16,000-rpm Interior Permanent Magnet Reluctance Machine with Brushless Field Excitation

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The reluctance interior permanent magnet (RIPM) motor is currently used by many leading auto manufacturers for hybrid vehicles. The power density for this type of motor is high compared with that of induction motors and switched reluctance motors. The primary drawback of the RIPM motor is the permanent magnet (PM) because during high-speed operation, the fixed PM produces a huge back electromotive force (emf) that must be reduced before the current will pass through the stator windings. This reduction in back-emf is accomplished with a significant direct-axis (d-axis) demagnetization current, which opposes the PM's flux to reduce the flux seen ... continued below

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Hsu, J. S.; Burress, T. A.; Lee, S. T.; Wiles, R. H.; Coomer, C. L.; McKeever, J.W. et al. October 31, 2007.

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Description

The reluctance interior permanent magnet (RIPM) motor is currently used by many leading auto manufacturers for hybrid vehicles. The power density for this type of motor is high compared with that of induction motors and switched reluctance motors. The primary drawback of the RIPM motor is the permanent magnet (PM) because during high-speed operation, the fixed PM produces a huge back electromotive force (emf) that must be reduced before the current will pass through the stator windings. This reduction in back-emf is accomplished with a significant direct-axis (d-axis) demagnetization current, which opposes the PM's flux to reduce the flux seen by the stator wires. This may lower the power factor and efficiency of the motor and raise the requirement on the alternate current (ac) power supply; consequently, bigger inverter switching components, thicker motor winding conductors, and heavier cables are required. The direct current (dc) link capacitor is also affected when it must accommodate heavier harmonic currents. It is commonly agreed that, for synchronous machines, the power factor can be optimized by varying the field excitation to minimize the current. The field produced by the PM is fixed and cannot be adjusted. What can be adjusted is reactive current to the d-axis of the stator winding, which consumes reactive power but does not always help to improve the power factor. The objective of this project is to avoid the primary drawbacks of the RIPM motor by introducing brushless field excitation (BFE). This offers both high torque per ampere (A) per core length at low speed by using flux, which is enhanced by increasing current to a fixed excitation coil, and flux, which is weakened at high speed by reducing current to the excitation coil. If field weakening is used, the dc/dc boost converter used in a conventional RIPM motor may be eliminated to reduce system costs. However, BFE supports a drive system with a dc/dc boost converter, because it can further extend the constant power speed range of the drive system and adjust the field for power factor and efficiency gains. Lower core losses at low torque regions, especially at high speeds, are attained by reducing the field excitation. Safety and reliability are increased by weakening the field when a winding short-circuit fault occurs, preventing damage to the motor. For a high-speed motor operating at 16,000-revolutions per minute (rpm), mechanical stress is a challenge. Bridges that link the rotor punching segments together must be thickened for mechanical integrity; consequently, increased rotor flux leakage significantly lowers motor performance. This barrier can be overcome by BFE to ensure sufficient rotor flux when needed.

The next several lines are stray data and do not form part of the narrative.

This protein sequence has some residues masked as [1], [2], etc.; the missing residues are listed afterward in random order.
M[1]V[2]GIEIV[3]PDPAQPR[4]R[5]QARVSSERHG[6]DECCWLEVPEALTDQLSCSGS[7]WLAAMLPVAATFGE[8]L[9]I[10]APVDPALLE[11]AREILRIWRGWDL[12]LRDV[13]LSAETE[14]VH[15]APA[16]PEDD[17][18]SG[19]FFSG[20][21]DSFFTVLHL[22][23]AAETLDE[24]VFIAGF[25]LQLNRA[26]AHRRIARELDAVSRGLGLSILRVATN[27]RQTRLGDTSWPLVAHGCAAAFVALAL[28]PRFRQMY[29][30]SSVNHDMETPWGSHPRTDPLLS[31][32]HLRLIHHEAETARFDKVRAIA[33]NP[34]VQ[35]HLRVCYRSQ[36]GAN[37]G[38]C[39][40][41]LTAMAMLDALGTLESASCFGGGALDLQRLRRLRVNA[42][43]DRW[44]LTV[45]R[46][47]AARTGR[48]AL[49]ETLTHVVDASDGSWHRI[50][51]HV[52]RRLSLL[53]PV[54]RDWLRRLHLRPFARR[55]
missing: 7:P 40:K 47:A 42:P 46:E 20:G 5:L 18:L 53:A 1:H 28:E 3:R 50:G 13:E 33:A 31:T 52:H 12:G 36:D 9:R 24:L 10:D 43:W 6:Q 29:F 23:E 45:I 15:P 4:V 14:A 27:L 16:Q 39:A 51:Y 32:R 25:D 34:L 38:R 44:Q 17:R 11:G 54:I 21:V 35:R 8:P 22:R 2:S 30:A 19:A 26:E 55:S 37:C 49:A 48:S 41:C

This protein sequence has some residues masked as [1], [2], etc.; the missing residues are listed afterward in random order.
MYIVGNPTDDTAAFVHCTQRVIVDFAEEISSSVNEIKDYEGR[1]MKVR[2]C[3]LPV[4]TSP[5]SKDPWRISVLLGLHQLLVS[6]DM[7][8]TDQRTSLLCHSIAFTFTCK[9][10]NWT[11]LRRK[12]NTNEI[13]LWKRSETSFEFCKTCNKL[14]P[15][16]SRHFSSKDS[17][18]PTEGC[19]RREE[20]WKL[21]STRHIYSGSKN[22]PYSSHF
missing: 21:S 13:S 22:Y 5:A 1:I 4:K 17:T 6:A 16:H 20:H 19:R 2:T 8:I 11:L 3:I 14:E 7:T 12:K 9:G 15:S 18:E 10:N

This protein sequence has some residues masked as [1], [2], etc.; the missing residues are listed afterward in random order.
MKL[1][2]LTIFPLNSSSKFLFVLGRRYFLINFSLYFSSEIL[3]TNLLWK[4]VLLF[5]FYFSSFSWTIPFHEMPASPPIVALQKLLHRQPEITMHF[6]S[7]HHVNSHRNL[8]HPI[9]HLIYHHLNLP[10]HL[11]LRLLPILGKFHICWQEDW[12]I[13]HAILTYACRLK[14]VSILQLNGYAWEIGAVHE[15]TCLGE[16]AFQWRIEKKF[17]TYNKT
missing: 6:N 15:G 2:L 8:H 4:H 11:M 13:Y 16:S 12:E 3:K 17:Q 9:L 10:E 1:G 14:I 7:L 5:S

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  • Report No.: ORNL/TM-2007/167
  • Grant Number: DE-AC05-00OR22725
  • DOI: 10.2172/921780 | External Link
  • Office of Scientific & Technical Information Report Number: 921780
  • Archival Resource Key: ark:/67531/metadc898766

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Reports, articles and other documents harvested from the Office of Scientific and Technical Information.

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Creation Date

  • October 31, 2007

Added to The UNT Digital Library

  • Sept. 27, 2016, 1:39 a.m.

Description Last Updated

  • Oct. 31, 2016, 4:54 p.m.

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Hsu, J. S.; Burress, T. A.; Lee, S. T.; Wiles, R. H.; Coomer, C. L.; McKeever, J.W. et al. 16,000-rpm Interior Permanent Magnet Reluctance Machine with Brushless Field Excitation, report, October 31, 2007; Oak Ridge, Tennessee. (digital.library.unt.edu/ark:/67531/metadc898766/: accessed October 20, 2017), University of North Texas Libraries, Digital Library, digital.library.unt.edu; crediting UNT Libraries Government Documents Department.